On the language of the IRA’s ‘decommissioning’ of its arsenal, Bew is predictably scathing, and the last section, written in 2006, is called ‘The Breaking of the Good Friday Agreement’. Northern politics has not yet ended up in the asylum, but it remains to be seen whether the spectacle of Martin McGuinness and Ian Paisley finally running a devolved Northern Ireland together, while ‘peace walls’ (Orwell again) continue to be erected in its towns and cities, bears him out."

Thursday, December 06, 2007

Reasons to go "huh?"

"But at my back I always hear
Time's wingèd chariot hurrying near;
And yonder all before us lie
Deserts of vast eternity..."

From the Irish Times, Ian Paisley speaks: “Mr Bush is a down-to-earth man. Mr Blair was the great actor. He was a perfect actor and not a good negotiator because of that. Because the negotiations I was in wasn’t acting, it was a matter of life and death. So the president talked to me quite often. In fact, I said once to Blair, does the president tell you what I say about you? No, he says, he doesn’t. What have you said? So I told him something of what I said about him. He was absolutely shocked,” he recalled.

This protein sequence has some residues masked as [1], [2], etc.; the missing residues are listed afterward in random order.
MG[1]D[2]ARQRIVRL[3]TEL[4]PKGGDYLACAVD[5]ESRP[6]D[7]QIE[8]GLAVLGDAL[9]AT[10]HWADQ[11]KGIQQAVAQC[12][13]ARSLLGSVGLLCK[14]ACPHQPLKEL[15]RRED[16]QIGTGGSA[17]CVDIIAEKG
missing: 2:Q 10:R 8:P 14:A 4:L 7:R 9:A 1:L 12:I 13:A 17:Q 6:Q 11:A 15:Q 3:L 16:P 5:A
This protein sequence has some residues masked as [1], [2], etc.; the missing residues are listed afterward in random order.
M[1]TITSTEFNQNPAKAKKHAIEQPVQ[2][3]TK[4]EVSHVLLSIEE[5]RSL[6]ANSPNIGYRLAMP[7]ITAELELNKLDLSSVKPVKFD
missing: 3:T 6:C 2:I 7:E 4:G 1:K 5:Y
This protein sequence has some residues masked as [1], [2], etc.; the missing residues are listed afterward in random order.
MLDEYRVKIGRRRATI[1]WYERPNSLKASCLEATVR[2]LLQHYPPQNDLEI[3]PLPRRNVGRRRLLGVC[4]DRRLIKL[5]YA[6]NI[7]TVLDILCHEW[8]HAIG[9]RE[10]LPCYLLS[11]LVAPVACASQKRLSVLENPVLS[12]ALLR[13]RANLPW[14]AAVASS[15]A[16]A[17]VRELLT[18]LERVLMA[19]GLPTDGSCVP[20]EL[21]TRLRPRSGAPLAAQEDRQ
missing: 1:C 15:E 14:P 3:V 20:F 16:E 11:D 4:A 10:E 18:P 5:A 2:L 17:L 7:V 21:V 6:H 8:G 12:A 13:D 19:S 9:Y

“I’ve been in the White House before. It means very little to me. I’m not impressed very much by political figures. I suppose I’m a kind of unbeliever in that respect,” he said.

At a small gathering at the New York home of the American Ireland Fund’s Loretta Brennan Glucksman, Dr Paisley spoke about why he had made the decision to share power with Sinn Féin. The First Minister said that “before the end of my days on this earth” he wanted to leave a legacy of peace.